Why We Need Less Green Arrows
In reviewing the top ten questions asked this week, #7 actually had to do with traffic engineering (#3 was interesting but unrelated to traffic engineering — but if you’re curious, yes, the medicine is helping). Question #7 had to do with the appropriateness of left and right turn lanes at busy intersections. Also, when are green arrows truly appropriate and how long do turn lanes need to be, anyway?
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Getting back to question #7, turn lanes are recommended whenever the overall intersection operates more efficiently because of them versus without them. Note the word, “recommended.” This is because turn lanes are expensive and the associated roadway widening often requires buying land from adjacent property owners. Relocating utilities or ditches also impacts the cost of adding turn lanes. Cost/benefit analysis required.
Also, note the word, “overall.” Although adding a turn lane may improve the efficiency of turning vehicles, it’s possible the net efficiency of the intersection may diminish. Take, for example, a signalized intersection. Adding a turn lane (with a turn arrow) results in three things: 1) vehicles using the turn lane experience elevated moods, 2) the “green time” available for other vehicles is reduced, and 3) the “red time” available for other vehicles is increased.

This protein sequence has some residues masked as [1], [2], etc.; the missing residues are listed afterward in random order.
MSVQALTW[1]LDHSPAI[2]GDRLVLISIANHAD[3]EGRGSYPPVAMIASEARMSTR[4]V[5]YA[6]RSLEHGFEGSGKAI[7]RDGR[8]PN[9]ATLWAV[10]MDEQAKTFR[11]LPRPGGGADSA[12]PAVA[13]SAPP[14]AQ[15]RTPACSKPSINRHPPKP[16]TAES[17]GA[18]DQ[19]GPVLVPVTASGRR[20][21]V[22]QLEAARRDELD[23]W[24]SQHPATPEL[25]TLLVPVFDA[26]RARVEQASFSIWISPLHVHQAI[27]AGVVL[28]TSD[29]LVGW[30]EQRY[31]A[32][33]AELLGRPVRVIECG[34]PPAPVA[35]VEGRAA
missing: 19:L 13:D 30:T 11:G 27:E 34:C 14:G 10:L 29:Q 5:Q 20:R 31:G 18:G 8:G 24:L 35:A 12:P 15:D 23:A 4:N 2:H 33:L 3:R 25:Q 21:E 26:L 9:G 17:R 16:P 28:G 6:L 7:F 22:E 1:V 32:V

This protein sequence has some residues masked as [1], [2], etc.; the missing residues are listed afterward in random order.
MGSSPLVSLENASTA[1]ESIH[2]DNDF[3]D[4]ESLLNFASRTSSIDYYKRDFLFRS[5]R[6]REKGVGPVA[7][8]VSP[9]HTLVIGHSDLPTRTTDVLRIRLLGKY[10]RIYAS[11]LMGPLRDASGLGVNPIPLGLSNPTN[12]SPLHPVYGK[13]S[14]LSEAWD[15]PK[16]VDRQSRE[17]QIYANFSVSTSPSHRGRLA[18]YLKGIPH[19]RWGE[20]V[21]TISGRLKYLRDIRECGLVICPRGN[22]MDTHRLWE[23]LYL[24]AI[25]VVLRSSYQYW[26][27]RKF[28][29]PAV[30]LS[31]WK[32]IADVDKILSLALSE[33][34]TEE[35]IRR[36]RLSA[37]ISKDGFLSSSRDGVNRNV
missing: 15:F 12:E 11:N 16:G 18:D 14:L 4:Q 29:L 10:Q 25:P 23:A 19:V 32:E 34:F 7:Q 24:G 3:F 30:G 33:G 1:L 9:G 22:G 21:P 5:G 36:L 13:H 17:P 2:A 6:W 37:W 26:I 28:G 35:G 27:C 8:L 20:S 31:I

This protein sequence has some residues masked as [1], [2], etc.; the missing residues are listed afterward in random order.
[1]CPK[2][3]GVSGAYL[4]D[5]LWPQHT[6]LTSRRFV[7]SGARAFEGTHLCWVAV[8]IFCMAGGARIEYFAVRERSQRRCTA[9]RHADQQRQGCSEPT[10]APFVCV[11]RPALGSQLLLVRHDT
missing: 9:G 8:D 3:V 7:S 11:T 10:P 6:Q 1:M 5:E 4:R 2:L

The decision to add a dedicated turn arrow should be coupled with some serious signal programming to ensure the time allotted to said green arrow is appropriate based on time of day and, the concurrent demands of overall traffic (CDoOT). Fortunately, modern traffic signals are “traffic-actuated” and can detect the presence of all vehicles allotting green time accordingly and efficiently.
Regarding the physical length of turn lanes, well, as a minimum, they should be long enough to store the number of vehicles making that particular turn. And on high-speed roadways, turn lanes are often extended several hundred feet to allow turning vehicles to decelerate in the turn lane (instead of in the through lane).
So think twice when wishing for a green arrow. And when the car behind you starts honking, stop wishing and get moving…
Chet Skwarcan (traffic engineer, author, unique insights) with over 25 years of traffic engineering experience — online help available at TrafficEngineering.com/Services